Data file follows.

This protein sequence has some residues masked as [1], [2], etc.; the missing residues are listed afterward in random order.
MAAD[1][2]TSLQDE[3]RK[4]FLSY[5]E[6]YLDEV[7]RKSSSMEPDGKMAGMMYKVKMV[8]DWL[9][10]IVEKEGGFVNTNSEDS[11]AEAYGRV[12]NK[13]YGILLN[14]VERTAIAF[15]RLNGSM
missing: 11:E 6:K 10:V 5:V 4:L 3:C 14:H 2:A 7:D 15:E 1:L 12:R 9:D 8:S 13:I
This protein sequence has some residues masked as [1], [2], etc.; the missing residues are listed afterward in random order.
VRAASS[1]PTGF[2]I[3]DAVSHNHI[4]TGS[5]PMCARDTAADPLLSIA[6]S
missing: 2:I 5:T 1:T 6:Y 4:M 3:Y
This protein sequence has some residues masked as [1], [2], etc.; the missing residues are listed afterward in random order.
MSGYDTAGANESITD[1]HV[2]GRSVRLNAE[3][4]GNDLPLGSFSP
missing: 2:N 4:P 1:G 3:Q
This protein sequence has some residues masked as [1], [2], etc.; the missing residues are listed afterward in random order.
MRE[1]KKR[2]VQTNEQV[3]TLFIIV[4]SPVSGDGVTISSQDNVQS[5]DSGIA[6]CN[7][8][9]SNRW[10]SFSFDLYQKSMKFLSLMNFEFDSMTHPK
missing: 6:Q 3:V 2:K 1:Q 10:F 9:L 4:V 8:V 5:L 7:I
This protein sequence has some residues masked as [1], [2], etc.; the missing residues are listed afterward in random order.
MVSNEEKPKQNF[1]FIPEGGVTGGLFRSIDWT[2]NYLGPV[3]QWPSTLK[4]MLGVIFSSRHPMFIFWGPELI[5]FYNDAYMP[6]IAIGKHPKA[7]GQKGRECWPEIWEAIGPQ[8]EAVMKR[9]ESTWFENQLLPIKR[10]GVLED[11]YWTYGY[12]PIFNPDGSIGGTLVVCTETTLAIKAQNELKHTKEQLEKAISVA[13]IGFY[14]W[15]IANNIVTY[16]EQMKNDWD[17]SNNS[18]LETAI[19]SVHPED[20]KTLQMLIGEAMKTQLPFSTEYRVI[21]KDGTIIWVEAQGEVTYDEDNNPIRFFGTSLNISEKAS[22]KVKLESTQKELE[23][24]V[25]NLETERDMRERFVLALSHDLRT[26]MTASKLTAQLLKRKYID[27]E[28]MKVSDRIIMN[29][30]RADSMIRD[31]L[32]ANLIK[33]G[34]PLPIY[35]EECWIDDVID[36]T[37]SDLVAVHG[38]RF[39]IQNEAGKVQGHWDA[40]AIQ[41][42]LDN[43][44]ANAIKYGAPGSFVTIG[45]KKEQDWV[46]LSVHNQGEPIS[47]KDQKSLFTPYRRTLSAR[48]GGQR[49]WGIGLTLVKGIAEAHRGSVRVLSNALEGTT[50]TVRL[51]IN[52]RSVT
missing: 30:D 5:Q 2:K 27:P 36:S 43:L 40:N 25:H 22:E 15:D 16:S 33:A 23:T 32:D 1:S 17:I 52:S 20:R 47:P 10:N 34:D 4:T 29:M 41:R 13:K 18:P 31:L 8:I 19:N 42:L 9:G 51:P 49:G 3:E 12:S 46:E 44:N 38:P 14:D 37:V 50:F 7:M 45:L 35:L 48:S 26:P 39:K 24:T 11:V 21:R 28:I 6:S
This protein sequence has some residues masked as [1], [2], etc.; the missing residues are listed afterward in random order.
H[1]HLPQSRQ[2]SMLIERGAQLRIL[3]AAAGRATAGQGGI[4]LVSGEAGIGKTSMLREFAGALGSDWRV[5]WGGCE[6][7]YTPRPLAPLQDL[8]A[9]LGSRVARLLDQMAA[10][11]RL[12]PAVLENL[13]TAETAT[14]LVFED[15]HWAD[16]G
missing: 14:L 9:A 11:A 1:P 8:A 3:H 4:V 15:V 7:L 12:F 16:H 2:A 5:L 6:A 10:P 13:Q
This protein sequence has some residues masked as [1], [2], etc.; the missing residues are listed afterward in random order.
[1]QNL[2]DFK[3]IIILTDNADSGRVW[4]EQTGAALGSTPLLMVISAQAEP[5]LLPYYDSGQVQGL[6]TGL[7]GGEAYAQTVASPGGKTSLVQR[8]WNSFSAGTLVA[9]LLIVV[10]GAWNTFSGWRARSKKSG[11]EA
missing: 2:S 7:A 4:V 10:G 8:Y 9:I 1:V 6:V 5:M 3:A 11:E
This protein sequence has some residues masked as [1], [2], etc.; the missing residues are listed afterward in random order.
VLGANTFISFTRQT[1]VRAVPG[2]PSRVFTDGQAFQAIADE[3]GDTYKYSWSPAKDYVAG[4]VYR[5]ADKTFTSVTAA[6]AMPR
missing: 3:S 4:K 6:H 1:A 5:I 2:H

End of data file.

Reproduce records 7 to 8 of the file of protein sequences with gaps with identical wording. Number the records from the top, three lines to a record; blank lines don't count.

This protein sequence has some residues masked as [1], [2], etc.; the missing residues are listed afterward in random order.
[1]QNL[2]DFK[3]IIILTDNADSGRVW[4]EQTGAALGSTPLLMVISAQAEP[5]LLPYYDSGQVQGL[6]TGL[7]GGEAYAQTVASPGGKTSLVQR[8]WNSFSAGTLVA[9]LLIVV[10]GAWNTFSGWRARSKKSG[11]EA
missing: 2:S 7:A 4:V 10:G 8:Y 9:I 1:V 6:V 5:M 3:A 11:E
This protein sequence has some residues masked as [1], [2], etc.; the missing residues are listed afterward in random order.
VLGANTFISFTRQT[1]VRAVPG[2]PSRVFTDGQAFQAIADE[3]GDTYKYSWSPAKDYVAG[4]VYR[5]ADKTFTSVTAA[6]AMPR
missing: 3:S 4:K 6:H 1:A 5:I 2:H